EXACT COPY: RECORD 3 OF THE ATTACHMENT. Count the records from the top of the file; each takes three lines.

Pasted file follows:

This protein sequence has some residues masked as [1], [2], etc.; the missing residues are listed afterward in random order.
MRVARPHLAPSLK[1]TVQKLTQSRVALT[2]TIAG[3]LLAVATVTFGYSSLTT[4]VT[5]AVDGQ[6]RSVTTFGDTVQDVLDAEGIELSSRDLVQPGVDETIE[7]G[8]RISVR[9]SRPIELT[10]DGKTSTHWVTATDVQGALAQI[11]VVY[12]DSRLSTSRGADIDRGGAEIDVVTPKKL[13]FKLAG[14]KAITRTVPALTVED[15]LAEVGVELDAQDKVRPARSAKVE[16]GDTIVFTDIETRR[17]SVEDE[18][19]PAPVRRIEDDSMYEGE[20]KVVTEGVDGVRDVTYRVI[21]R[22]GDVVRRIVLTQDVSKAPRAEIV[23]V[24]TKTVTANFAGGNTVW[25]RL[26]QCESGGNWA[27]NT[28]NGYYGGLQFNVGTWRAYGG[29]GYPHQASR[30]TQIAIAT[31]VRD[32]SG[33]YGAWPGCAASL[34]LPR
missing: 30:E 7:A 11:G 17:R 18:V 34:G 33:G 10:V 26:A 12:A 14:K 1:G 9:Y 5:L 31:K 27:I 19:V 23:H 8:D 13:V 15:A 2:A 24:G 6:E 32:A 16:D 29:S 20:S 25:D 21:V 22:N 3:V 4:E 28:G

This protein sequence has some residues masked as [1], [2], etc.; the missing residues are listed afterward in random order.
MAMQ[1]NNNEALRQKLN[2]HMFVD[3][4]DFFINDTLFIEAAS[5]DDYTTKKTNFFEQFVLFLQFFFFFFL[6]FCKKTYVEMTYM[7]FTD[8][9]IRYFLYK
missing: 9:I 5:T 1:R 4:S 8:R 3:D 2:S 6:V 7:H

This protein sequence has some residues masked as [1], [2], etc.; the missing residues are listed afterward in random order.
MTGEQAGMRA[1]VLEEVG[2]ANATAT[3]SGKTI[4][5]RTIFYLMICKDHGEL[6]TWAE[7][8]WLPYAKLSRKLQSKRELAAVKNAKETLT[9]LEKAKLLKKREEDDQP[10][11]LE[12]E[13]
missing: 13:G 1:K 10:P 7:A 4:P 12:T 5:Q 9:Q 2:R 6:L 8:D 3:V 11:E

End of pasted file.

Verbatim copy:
This protein sequence has some residues masked as [1], [2], etc.; the missing residues are listed afterward in random order.
MTGEQAGMRA[1]VLEEVG[2]ANATAT[3]SGKTI[4][5]RTIFYLMICKDHGEL[6]TWAE[7][8]WLPYAKLSRKLQSKRELAAVKNAKETLT[9]LEKAKLLKKREEDDQP[10][11]LE[12]E[13]
missing: 13:G 1:K 10:P 7:A 4:P 12:T 5:Q 9:Q 2:R 6:L 8:D 3:V 11:E